Similarly, FDI net outflows are the value of outward direct investment made by the resident of the reporting economy to external economies including re-invested earnings and intra-company loans, net of receipts from the repatriation of capital and repayment of loans.

As distinguished from other forms of international investment, FDI is made to create a lasting interest in or effective and efficient management control over a firm in another country.

2.2. Theoretical Framework

There are different views on how capital flight /illicit cash outflows affect economic and social aspects of society or any nation especially developing nation. The theoretical overview or background is discussed hereunder.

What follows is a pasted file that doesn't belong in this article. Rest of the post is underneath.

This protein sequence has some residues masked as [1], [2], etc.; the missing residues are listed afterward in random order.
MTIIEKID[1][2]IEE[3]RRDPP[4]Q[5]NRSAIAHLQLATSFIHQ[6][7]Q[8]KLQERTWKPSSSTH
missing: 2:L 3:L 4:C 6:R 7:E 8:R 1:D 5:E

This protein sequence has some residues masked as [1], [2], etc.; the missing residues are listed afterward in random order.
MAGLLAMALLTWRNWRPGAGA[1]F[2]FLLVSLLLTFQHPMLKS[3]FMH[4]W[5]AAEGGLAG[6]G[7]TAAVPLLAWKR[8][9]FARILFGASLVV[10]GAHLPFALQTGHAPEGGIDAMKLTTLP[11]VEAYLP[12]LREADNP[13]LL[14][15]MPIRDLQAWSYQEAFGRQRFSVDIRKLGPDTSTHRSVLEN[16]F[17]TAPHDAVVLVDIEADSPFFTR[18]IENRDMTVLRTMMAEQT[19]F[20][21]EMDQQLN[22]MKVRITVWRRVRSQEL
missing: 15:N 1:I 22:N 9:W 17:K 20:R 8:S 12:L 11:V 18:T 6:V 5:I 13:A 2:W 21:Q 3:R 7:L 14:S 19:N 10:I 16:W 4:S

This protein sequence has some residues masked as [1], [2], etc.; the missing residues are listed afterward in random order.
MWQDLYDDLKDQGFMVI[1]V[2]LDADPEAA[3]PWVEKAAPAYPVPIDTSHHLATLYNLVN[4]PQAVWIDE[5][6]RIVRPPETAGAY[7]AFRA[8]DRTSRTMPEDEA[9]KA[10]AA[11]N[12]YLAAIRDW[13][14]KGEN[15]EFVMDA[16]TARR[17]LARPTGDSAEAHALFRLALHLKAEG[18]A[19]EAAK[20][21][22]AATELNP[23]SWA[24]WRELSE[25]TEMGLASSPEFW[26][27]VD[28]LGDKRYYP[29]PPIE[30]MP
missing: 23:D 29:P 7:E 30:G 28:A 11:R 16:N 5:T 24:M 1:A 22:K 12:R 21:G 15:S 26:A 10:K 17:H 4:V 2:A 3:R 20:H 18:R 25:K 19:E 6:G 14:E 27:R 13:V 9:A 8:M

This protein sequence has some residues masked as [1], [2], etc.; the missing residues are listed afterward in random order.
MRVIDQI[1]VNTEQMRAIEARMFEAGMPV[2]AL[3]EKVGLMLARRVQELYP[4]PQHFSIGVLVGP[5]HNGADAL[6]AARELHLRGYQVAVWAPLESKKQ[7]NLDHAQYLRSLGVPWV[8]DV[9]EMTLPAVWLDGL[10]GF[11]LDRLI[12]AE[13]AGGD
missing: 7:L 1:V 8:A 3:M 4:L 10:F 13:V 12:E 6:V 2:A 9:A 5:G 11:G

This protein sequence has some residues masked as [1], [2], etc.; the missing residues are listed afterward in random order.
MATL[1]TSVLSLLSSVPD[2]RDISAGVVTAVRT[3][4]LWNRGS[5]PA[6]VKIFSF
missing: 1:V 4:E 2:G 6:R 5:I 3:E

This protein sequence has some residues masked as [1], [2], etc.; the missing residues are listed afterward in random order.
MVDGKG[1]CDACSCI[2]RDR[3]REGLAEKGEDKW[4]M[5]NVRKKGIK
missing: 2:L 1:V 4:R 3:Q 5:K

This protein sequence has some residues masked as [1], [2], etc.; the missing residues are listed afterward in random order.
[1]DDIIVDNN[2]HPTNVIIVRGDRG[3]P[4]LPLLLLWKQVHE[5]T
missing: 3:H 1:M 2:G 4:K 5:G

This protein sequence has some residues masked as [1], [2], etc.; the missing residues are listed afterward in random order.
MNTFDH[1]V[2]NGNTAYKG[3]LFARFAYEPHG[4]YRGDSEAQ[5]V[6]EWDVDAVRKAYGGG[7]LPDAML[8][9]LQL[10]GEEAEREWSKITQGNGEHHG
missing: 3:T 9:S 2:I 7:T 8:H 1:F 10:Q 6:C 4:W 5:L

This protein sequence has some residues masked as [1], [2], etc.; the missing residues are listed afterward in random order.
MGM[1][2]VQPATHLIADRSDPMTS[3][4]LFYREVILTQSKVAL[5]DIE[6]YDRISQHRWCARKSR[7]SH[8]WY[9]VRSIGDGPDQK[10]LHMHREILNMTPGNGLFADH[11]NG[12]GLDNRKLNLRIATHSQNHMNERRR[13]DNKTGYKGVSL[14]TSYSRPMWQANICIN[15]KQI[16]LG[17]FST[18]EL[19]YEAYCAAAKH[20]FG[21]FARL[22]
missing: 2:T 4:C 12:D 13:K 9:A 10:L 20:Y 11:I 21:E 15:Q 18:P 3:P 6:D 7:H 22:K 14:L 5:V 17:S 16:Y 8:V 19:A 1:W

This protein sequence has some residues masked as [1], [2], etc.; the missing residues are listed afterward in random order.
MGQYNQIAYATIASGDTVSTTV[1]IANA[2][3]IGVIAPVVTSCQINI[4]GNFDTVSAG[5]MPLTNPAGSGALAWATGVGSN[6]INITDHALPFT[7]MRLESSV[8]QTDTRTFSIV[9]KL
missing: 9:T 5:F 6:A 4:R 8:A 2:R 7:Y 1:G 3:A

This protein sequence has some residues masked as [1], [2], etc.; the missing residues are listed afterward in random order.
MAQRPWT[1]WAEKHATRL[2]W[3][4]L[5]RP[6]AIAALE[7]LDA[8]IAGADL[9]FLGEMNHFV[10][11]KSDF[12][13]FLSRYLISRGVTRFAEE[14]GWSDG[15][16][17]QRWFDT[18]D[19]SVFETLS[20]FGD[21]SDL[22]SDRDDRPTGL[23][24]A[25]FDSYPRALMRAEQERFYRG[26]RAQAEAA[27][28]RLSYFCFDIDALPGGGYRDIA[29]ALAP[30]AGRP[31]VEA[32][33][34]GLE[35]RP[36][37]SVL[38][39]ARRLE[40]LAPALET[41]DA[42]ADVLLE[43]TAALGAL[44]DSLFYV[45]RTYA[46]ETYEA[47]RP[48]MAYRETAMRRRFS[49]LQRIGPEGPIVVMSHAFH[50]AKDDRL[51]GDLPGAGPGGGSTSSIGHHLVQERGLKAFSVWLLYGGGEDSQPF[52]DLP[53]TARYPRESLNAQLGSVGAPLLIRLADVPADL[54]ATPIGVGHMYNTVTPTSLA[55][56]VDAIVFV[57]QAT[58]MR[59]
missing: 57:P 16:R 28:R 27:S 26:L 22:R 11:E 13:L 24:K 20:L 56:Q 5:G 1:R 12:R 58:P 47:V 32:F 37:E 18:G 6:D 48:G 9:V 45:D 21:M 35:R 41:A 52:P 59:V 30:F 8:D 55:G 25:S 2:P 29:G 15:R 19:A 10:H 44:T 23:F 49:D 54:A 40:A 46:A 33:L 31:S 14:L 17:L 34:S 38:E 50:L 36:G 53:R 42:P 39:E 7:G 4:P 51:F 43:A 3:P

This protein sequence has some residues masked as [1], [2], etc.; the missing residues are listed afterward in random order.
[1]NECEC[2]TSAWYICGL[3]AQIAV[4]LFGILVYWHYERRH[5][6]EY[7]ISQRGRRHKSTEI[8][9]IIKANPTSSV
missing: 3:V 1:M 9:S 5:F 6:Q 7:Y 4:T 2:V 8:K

There are five views on the possible effect of MNCs and FDI on the direction the world economy is going. These are termed ‘the Race to the Bottom’, ‘the Climb to the Top’, ‘Neo-liberal Convergence’, ‘Uneven Development’, and ‘Much Ado about Nothing’. The study settled with ‘the Race to the Bottom’ view. According to this view, capital will more and more be able to compensate workers, communities and nations off against one another, while it will threaten to run away once there is demand for tax and when the need for regulatory and wage concessions are not forthcoming. In this perspective, increased capital mobility benefits corporations, while workers and communities lose (Bluestone and Harrison, 1982; Barnet and Cavanagh, 1995; Greider, 1997) . For the purpose of this study we adopt ‘the race to the bottom’ view because it has relationship with the reason MNCs and foreign investors indulge in activities that encourage illegal capital leading to huge losses by their host communities and countries to their own advantage.